A little bit of research done by vegetarians as well as those on a vegan diet will help them understand how to form complete proteins by pairing different foods (such as rice and beans) in the absence of meat and dairy products from ones diet.
Some people are concerned that a vegan diet could lead to nutrient deficiencies.
However, many experts claim that there is no need to be worried about this as long as you eat a diet that is high in Whole Foods and low in processed foods.
Advocates of a whole-foods plant-based diet talk about this all the time.
Eating such a vegan diet not only lowers your risk of heart disease significantly, but it also takes care of your dietary needs without counting grams of macros.
In addition, proponents of such diets are starting to claim that people do not actually need as much protein as we think.
This is good news for both vegetarians and vegans, who can do the research to refute claims by well-meaning friends and family who try to convince them to eat meat, fish, poultry or dairy out of concern for their health.
Experts do still agree that it's important for both vegans and vegetarians to ensure they're getting enough iron and vitamin B12 in their diets.
You can bulk up your iron intake by eating more of foods such as lentils, swiss chard, soybeans, and sesame seeds.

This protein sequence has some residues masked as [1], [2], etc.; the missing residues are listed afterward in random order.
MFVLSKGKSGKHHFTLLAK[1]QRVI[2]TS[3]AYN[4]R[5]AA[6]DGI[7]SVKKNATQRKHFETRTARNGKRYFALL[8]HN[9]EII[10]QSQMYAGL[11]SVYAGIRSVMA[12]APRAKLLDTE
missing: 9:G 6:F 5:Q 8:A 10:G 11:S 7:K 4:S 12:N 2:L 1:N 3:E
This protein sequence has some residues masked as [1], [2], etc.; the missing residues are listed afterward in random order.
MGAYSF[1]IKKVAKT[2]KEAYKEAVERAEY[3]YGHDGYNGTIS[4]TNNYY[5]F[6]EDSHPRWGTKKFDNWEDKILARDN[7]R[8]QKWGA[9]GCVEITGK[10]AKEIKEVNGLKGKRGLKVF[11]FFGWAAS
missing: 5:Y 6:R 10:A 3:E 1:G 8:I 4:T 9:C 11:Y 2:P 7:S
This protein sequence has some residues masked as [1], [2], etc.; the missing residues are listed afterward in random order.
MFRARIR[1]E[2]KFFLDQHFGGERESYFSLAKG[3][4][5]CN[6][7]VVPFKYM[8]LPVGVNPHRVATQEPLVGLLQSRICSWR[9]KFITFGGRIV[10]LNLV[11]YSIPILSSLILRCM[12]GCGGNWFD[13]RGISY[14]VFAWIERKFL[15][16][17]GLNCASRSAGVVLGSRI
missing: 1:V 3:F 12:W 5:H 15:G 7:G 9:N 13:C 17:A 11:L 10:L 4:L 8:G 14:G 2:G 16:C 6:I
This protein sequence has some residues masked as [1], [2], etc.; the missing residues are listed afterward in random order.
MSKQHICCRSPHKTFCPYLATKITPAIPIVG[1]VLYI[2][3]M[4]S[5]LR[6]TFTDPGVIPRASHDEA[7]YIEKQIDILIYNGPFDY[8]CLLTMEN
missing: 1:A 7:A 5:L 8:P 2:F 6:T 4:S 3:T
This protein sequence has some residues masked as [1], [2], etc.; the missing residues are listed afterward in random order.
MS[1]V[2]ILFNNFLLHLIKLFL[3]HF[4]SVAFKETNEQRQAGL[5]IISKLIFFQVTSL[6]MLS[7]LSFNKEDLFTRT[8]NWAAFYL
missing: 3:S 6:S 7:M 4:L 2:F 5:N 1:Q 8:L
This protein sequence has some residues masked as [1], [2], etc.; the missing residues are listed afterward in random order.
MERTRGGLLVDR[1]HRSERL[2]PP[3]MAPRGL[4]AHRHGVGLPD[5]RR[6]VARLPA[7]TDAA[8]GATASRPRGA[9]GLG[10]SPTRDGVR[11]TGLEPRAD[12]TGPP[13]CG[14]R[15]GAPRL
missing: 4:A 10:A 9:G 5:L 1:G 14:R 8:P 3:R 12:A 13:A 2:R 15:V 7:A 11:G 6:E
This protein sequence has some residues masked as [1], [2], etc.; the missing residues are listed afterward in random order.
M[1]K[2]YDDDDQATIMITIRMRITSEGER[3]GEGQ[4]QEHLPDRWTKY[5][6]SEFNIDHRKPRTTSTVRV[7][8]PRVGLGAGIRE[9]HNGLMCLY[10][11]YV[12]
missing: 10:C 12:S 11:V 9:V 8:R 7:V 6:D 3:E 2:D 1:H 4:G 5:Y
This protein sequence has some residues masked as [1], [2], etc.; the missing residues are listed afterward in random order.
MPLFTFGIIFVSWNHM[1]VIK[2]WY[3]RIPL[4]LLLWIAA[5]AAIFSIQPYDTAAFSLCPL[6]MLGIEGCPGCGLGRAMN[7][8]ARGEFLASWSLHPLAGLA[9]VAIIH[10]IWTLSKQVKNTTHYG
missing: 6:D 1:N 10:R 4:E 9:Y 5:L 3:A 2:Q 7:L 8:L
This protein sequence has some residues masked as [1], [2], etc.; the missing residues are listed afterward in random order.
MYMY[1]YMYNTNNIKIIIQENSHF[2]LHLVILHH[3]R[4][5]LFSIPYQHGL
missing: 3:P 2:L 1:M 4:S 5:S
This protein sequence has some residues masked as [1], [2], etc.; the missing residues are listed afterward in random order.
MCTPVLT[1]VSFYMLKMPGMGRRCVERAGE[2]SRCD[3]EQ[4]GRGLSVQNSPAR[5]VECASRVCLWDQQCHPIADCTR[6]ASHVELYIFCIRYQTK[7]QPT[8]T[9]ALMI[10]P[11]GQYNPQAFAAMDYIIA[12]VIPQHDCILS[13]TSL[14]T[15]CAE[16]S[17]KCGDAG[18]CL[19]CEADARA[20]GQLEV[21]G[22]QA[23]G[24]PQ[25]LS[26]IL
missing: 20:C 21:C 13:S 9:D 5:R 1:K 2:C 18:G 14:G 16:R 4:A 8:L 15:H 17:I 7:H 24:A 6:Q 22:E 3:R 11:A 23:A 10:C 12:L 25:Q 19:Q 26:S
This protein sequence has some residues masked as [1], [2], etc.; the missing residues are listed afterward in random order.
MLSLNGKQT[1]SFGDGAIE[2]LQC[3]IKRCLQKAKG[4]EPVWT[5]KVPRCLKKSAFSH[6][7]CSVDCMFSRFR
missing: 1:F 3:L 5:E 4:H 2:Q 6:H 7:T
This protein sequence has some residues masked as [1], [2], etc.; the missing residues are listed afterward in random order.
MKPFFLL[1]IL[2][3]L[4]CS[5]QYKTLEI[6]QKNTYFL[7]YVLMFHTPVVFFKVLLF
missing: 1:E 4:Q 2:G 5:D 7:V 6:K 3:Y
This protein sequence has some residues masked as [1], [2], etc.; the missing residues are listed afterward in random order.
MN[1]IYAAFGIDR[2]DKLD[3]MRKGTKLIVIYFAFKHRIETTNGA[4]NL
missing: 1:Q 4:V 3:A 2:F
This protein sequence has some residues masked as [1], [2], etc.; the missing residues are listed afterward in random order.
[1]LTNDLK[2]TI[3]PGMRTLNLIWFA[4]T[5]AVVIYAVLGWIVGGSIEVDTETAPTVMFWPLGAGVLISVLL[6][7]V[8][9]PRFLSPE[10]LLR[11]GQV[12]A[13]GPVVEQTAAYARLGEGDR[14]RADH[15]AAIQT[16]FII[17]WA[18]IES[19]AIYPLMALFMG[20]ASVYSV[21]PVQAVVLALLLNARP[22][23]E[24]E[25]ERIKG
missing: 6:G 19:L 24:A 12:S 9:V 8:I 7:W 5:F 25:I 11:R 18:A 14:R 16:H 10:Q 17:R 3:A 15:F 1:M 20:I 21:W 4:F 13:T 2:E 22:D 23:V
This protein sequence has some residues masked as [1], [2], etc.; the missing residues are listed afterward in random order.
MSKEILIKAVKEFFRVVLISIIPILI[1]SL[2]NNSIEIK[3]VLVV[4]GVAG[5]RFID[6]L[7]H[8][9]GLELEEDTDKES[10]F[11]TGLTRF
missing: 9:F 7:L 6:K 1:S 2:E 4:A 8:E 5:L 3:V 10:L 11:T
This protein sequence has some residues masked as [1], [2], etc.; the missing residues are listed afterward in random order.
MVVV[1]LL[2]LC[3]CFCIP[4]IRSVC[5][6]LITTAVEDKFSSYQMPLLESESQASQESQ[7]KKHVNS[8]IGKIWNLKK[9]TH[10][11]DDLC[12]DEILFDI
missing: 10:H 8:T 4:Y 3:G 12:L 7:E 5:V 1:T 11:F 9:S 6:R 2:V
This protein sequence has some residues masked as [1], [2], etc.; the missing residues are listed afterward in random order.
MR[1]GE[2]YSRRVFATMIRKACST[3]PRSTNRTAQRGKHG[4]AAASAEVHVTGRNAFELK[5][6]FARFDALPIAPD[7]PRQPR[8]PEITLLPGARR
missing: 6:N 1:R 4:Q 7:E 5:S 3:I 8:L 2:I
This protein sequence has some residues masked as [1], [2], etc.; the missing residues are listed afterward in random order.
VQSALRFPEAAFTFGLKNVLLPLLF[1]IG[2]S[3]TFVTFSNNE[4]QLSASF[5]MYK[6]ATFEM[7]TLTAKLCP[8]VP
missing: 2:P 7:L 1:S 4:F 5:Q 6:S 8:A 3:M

Vitamin B12 can be found in nutritional yeast, which is easy to sprinkle on meals from curries to popcorn to salads for a nutrient boost, and crimini mushrooms.
It's also important to understand that there are ways to increase the absorption of the nutrients you eat.
Vegans and vegetarians can do this by increasing their intake of fiber-rich foods.
These foods, like fermented foods and asparagus, help with digestion.
Don't overdo the fiber (which is easy to do on a vegan diet as well as by vegetarians), or you'll find yourself bloating and abnormally flatulent.
This is, of course, a potentially loaded question.
But it's true that a vegetarian who eats mostly whole, unprocessed foods that are close to their natural state is probably going to enjoy greater health benefits than a staunch ethical vegan who lives on peanut butter, Oreos and French fries.
If you want to enjoy the health benefits of going meat-free, it is important to make sure you're getting all of your essential nutrients and not eating junk that will weigh your body down and cause health problems.
It's certainly possible to be unhealthily overweight even if you don't eat meat (or dairy).
We hope this guide has helped you understand not only the difference between vegetarians and vegans, but also the wide variety of eating philosophies subscribed to by people within those subsets.
It's not enough to just call oneself a vegetarian or a vegan these days - the distinctions between different types of vegans or vegetarians can be just as significant as the distinctions between a conventional omnivore and a plant-based eater, or an ovo vegetarian and a raw vegan.
A vegan freelance web designer and blog writer based out of Austin, Texas USA.